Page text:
Any effort to create a coherent strategy that has much chance of being successful will require a realistic assessment of ISIS.

The Obama administration continues to struggle in its efforts to craft an appropriate response to the threat posed by the advance of the Islamic State in Iraq and Syria (ISIS). While Obama has declared that his goal is to “degrade and destroy ISIS,” he has not gone much further in defining what that means in terms of formulating a strategy. The pontificating by neo-conservative and liberal interventionist pundits and politicians is not helpful and, in fact, is counterproductive. Any effort to create a coherent strategy that has much chance of being successful will require a realistic assessment of ISIS, its strengths, weaknesses, and goals, as well as a threat assessment as it relates to U.S national interest. There are six things to keep in mind in this process:

  1. ISIS did not arise in a vacuum. The milieu in which it arose was a powerful mold that has shaped its world view. The conservative Salafist, takfiri brand of Islam, with its intolerant, rigid interpretation of Islamic law, which has been exported around the world by the Wahabis in Saudi Arabia, has laid the ideological groundwork for the global support for ISIS. The U.S. invasion of Iraq and the subsequent bungled occupation, and nation building effort as well as the chaos of the Syrian Civil War were the triggers that set off the emergence of ISIS as a powerful faction. The majoritarian rule of the Shia government in Iraq, which alienated Iraqi Sunnis, contributed to the increased popularity of ISIS in Iraq and Syria and its growing military strength.
  2. ISIS is a terrorist group and more. The term terrorist has been so misused that it has lost any meaning. For me, any group that kills civilians, intentionally or with reckless disregard for consequences in pursuit of political objectives, is a terrorist group. By this definition, ISIS is a terrorist group. It is, however, also a criminal gang, a political party and a proto-state. It extorts citizens, steals property, kills its opponents, spreads its ideology, manages and delivers services, such as water and electricity, and dispenses justice. Any strategy that focuses only on the terrorist component and ignores the others is unlikely to be successful.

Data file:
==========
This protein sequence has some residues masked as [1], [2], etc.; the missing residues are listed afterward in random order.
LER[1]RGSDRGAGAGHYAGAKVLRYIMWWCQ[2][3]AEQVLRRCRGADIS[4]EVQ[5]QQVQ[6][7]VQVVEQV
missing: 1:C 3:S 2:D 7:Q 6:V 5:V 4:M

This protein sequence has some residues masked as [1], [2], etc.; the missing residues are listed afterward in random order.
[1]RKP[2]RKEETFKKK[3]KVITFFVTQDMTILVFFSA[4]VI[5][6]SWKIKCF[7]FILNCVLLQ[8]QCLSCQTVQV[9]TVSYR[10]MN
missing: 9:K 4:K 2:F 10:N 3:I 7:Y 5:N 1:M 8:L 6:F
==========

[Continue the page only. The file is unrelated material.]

3. ISIS’s global appeal results from deeply imbedded conditions in many countries around the world. Its popularity and ability to recruit followers depends on disaffected Muslim youth searching for adventure and Western Islamo-phobic actions and rhetoric that play into its message that Muslims are under attack in non-Muslim countries and that the only road to safety is to create an Islamic caliphate. Changing these conditions will be a difficult, long-term project.
  4. ISIS is susceptible to declining support. Its conservative, violent ideology of “One leader, One authority, One mosque: submit to it, or be killed” is deeply unpopular in the areas where it rules. It remains in power through fear. While the violence and deprivation resulting from years of war have drawn many to become more religious, Iraqi and Syrian Muslims have long been secular. Sooner or later they will say enough is enough and turn on their oppressors.
  5. ISIS is not a Syrian rebel group. ISIS’ aspirations are transnational. The other Sunni rebel groups are a bigger threat to the goal of creating a Sunni Islamic Caliphate than is the Assad regime in Damascus. The Assad regime is perfectly happy to have ISIS fighting the rebel groups whose objective is to overthrow the Syrian government. Having ISIS weaken the rebel groups, but remain in control of its current large, but sparsely populated, region, would not be a bad outcome for Assad. The question for the Western powers and their regional allies is whether or not this is an acceptable outcome for them.
  6. ISIS is a political movement, not a religious movement. While ISIS uses religious language to attract followers and justify its actions, its ultimate goals are political. Its terrorist actions, while they kill people, are political theater designed to achieve a political outcome. A counter-terrorism strategy alone will not defeat ISIS. A reaction against the larger Muslim community will be counterproductive.

The degrade part of “degrade and destroy” is the easy part. The current tactics of air strikes will probably accomplish this. The destroy part will be much more complicated and long term. I have seen no sign that the Obama administration has a strategy to achieve this.